The FSA is dead, long live the FSA. Sorry, that should be the FCA.
On the face of it, it’s not hard to see why the two can be so easily confused.
I must admit when I first heard that the Financial Conduct Authority was taking over from the Financial Services Authority I was a entirely underwhelmed, particularly as this new watchdog seems to be largely staffed and run by incumbents from the previous regulatory body.
True, this new watchdog appears to have a slightly fiercer sounding bark. One of its remits is to “stamp out practices that can lead to customers detriment”.
But haven’t we heard such fine sounding sentiments before? Not just from the FSA, but the PIA and Lautro before it.
Remember Treating Customers Fairly? This “guiding principle” was in force while banks mis-sold payment protection insurance by the bucket-load, complex structured products were flogged to grandmothers and critical illness insurers could turn down cancer claims because policyholders had failed to disclose in-growing toe-nails.
But despite my natural cynical instincts, I have to admit that in these first few weeks the FCA is doing a very good impression of taking a markedly different approach to its predecessor.
In his first speech as chief executive, Martin Wheatley effectively blew away one of the fundamental principles that has underpinned financial regulation for years: caveat emptor, or buyer beware.
Banks have been warned that that can no longer rely on this defence when selling complicated financial products to customers. The onus will now be on them to sell suitable products, and prove they have explained the risks involved, rather than on the customer to have grasped what they are buying before signing on the dotted line.
And this does not seem to be the only line being redrawn.
A recent change to insurance law also shifts the responsibility for disclosing medical information from the consumer to the insurer.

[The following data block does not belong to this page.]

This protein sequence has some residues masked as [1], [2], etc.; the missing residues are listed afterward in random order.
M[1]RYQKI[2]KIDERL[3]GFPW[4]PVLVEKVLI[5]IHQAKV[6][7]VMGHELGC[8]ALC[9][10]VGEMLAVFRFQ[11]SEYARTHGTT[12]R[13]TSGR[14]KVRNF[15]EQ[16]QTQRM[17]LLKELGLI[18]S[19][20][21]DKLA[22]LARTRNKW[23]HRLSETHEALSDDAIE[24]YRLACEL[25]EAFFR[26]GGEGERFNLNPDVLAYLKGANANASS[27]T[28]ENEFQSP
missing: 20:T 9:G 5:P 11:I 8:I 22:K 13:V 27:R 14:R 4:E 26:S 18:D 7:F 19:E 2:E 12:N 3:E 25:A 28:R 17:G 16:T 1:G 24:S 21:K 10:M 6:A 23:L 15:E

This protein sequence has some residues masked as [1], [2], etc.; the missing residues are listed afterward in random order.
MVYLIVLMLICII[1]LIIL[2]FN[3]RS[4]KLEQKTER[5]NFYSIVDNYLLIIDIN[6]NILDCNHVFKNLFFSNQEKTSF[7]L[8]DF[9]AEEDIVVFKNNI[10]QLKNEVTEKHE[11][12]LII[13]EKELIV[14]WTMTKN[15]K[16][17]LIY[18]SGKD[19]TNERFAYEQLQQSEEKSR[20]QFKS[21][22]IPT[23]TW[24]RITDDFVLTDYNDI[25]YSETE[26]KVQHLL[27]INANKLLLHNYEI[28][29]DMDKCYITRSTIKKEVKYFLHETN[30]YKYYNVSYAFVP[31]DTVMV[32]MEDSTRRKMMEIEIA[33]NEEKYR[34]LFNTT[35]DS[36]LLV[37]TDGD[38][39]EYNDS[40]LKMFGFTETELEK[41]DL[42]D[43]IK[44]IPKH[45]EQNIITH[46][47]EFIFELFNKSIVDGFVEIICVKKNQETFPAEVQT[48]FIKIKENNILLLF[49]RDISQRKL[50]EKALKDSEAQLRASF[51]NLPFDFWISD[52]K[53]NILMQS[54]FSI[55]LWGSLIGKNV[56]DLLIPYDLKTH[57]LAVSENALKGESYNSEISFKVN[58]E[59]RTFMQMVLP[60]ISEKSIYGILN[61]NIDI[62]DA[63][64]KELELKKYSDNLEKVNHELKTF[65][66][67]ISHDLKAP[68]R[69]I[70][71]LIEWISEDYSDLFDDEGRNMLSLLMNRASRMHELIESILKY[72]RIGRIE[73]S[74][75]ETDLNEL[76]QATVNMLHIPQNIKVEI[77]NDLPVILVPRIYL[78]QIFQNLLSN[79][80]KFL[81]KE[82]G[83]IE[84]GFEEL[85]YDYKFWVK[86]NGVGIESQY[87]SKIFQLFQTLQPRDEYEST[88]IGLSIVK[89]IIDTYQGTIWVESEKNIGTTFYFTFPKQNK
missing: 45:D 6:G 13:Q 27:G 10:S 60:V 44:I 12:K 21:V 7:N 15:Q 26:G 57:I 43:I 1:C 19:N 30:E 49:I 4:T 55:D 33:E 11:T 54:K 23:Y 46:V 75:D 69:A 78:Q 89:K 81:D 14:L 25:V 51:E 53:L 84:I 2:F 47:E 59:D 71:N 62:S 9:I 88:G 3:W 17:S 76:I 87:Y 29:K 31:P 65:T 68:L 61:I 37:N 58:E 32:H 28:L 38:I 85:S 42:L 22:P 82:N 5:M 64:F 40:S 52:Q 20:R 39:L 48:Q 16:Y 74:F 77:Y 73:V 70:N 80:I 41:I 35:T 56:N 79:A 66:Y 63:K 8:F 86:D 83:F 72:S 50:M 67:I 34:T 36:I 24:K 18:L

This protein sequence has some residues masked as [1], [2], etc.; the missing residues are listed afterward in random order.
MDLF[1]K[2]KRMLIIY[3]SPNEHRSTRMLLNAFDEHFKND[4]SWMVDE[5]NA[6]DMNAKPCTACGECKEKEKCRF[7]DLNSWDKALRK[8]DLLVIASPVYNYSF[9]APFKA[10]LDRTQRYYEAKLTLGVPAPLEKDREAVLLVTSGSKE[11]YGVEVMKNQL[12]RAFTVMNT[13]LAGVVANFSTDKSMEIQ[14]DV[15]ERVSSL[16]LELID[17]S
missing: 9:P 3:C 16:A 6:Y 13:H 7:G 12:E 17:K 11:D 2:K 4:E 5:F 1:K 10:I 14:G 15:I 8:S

Previously, it was the responsibility of the consumer to volunteer all relevant facts that could impact a future claim. Now, if the insurer has not asked a specific question to elicit this information, then it can not turn down a claim for non-disclosure at a later date.
This has been part of a voluntary code for a couple of years now, but it is appearing on the statute books just as the regulator appears to be taking a similar tack.
This new approach will affect all financial providers, and advisers. But it is banks that are in the cross hairs of the regulator’s aim, as they sell such a wide range of products to the mass market.
As Wheatley said it is hard to defend the concept of caveat emptor when unsophisticated customers are buying seriously complicated financial products – it is just not the same as buying bananas in the supermarket.
The only problem remains deciding what exactly constitutes a “complex” financial product. Will a paid-for current account, with added insurance, a range of authorised and unauthorised overdraft charges and linked credit card offers meet this criteria?
What a protection product that offers partial payments for some types of cancer, full payout for others, and no payment at all for certain conditions? Or how about a pension or annuity?
Without more details this overarching principle may have as much lasting impact as Treating Customers Fairly. But there is the danger that with the detail, what was once a relatively simple concept gets bogged down in strategic and operational objectives, scoping papers, supplementary consultation exercises and sub-clause 3.1 which is worded almost entirely in regulatory jargon.
Still, if all else fails, there are always simplified products to fall back on, the bananas of the financial world.
At least the banks – and no doubt the regulator too – will not have to take responsibility if customers slip up on the inevitable skins.
Emma Simon is deputy personal finance editor at the Telegraph Media Group